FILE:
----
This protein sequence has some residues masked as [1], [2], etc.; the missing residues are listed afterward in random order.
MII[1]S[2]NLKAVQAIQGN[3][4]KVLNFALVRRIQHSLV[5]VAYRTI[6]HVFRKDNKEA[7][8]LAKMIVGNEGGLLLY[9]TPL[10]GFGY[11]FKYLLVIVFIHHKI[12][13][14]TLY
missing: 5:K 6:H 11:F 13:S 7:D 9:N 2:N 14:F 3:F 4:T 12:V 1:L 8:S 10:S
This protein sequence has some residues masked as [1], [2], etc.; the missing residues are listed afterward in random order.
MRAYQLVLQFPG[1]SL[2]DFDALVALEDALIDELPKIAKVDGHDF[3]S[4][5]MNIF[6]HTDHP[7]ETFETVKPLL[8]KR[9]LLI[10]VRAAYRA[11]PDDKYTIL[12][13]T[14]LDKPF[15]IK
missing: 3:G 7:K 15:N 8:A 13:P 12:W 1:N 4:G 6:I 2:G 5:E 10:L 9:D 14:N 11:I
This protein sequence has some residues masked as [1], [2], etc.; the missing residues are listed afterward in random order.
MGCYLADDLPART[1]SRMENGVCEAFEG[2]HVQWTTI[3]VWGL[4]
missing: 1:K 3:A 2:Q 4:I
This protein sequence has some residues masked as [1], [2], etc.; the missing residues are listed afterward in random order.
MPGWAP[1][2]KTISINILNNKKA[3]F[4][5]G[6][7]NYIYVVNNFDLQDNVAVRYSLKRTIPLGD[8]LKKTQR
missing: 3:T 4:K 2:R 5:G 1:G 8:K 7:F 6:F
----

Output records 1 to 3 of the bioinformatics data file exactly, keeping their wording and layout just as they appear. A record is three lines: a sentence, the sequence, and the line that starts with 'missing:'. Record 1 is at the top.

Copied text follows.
This protein sequence has some residues masked as [1], [2], etc.; the missing residues are listed afterward in random order.
MII[1]S[2]NLKAVQAIQGN[3][4]KVLNFALVRRIQHSLV[5]VAYRTI[6]HVFRKDNKEA[7][8]LAKMIVGNEGGLLLY[9]TPL[10]GFGY[11]FKYLLVIVFIHHKI[12][13][14]TLY
missing: 5:K 6:H 11:F 13:S 7:D 9:N 2:N 14:F 3:F 4:T 12:V 1:L 8:S 10:S
This protein sequence has some residues masked as [1], [2], etc.; the missing residues are listed afterward in random order.
MRAYQLVLQFPG[1]SL[2]DFDALVALEDALIDELPKIAKVDGHDF[3]S[4][5]MNIF[6]HTDHP[7]ETFETVKPLL[8]KR[9]LLI[10]VRAAYRA[11]PDDKYTIL[12][13]T[14]LDKPF[15]IK
missing: 3:G 7:K 15:N 8:A 13:P 12:W 1:N 4:G 6:I 2:G 5:E 10:L 9:D 14:N 11:I
This protein sequence has some residues masked as [1], [2], etc.; the missing residues are listed afterward in random order.
MGCYLADDLPART[1]SRMENGVCEAFEG[2]HVQWTTI[3]VWGL[4]
missing: 1:K 3:A 2:Q 4:I